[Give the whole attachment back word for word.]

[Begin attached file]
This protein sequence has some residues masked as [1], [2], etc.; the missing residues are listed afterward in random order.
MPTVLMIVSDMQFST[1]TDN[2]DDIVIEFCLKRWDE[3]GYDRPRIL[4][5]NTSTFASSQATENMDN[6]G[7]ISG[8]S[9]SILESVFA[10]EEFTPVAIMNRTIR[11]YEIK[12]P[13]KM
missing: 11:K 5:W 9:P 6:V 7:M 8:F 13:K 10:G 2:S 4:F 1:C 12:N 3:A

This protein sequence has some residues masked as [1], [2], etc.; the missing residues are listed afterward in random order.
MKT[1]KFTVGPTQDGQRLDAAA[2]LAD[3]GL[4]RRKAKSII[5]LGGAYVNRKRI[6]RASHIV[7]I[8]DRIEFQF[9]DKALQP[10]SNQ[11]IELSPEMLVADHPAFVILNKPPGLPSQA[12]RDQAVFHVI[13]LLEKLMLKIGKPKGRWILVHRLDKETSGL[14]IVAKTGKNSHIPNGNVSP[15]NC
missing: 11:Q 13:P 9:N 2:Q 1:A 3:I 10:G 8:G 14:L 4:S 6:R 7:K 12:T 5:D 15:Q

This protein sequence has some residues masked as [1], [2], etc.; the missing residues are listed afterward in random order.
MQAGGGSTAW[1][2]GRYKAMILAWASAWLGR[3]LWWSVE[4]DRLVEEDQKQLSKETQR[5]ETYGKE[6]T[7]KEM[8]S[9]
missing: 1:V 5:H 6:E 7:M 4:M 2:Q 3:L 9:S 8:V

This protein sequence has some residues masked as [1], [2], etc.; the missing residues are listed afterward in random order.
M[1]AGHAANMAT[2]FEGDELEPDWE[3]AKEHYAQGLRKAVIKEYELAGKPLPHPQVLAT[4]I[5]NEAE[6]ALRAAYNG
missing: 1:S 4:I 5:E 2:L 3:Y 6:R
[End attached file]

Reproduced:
This protein sequence has some residues masked as [1], [2], etc.; the missing residues are listed afterward in random order.
MPTVLMIVSDMQFST[1]TDN[2]DDIVIEFCLKRWDE[3]GYDRPRIL[4][5]NTSTFASSQATENMDN[6]G[7]ISG[8]S[9]SILESVFA[10]EEFTPVAIMNRTIR[11]YEIK[12]P[13]KM
missing: 11:K 5:W 9:P 6:V 7:M 8:F 13:K 10:G 2:S 4:F 1:C 12:N 3:A

This protein sequence has some residues masked as [1], [2], etc.; the missing residues are listed afterward in random order.
MKT[1]KFTVGPTQDGQRLDAAA[2]LAD[3]GL[4]RRKAKSII[5]LGGAYVNRKRI[6]RASHIV[7]I[8]DRIEFQF[9]DKALQP[10]SNQ[11]IELSPEMLVADHPAFVILNKPPGLPSQA[12]RDQAVFHVI[13]LLEKLMLKIGKPKGRWILVHRLDKETSGL[14]IVAKTGKNSHIPNGNVSP[15]NC
missing: 11:Q 13:P 9:N 2:Q 1:A 3:I 10:G 8:G 14:L 4:S 6:R 7:K 12:T 5:D 15:Q

This protein sequence has some residues masked as [1], [2], etc.; the missing residues are listed afterward in random order.
MQAGGGSTAW[1][2]GRYKAMILAWASAWLGR[3]LWWSVE[4]DRLVEEDQKQLSKETQR[5]ETYGKE[6]T[7]KEM[8]S[9]
missing: 1:V 5:H 6:E 7:M 4:M 2:Q 3:L 9:S 8:V

This protein sequence has some residues masked as [1], [2], etc.; the missing residues are listed afterward in random order.
M[1]AGHAANMAT[2]FEGDELEPDWE[3]AKEHYAQGLRKAVIKEYELAGKPLPHPQVLAT[4]I[5]NEAE[6]ALRAAYNG
missing: 1:S 4:I 5:E 2:L 3:Y 6:R